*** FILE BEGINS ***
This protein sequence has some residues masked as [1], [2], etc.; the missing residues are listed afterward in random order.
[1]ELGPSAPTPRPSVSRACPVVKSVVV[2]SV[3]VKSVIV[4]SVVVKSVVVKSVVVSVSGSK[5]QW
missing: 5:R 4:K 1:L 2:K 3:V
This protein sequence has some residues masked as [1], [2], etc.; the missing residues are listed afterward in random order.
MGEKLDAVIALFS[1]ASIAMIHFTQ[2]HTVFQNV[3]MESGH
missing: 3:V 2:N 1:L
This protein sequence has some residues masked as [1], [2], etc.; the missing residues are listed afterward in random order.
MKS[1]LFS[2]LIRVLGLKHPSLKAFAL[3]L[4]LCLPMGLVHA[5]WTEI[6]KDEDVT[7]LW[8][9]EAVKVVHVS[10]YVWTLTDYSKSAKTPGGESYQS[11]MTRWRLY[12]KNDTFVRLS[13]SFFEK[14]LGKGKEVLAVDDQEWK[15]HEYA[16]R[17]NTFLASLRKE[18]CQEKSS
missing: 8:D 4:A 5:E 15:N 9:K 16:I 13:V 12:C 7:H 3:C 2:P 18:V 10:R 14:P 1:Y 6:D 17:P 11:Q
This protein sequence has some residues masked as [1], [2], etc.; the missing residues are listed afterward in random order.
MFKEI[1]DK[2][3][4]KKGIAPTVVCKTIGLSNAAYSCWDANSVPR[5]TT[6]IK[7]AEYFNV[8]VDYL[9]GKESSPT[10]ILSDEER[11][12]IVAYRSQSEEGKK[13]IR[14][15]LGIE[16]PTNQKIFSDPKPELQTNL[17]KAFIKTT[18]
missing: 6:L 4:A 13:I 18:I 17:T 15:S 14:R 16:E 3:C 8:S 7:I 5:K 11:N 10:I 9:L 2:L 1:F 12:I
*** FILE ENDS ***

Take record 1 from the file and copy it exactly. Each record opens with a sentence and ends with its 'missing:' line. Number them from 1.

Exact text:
This protein sequence has some residues masked as [1], [2], etc.; the missing residues are listed afterward in random order.
[1]ELGPSAPTPRPSVSRACPVVKSVVV[2]SV[3]VKSVIV[4]SVVVKSVVVKSVVVSVSGSK[5]QW
missing: 5:R 4:K 1:L 2:K 3:V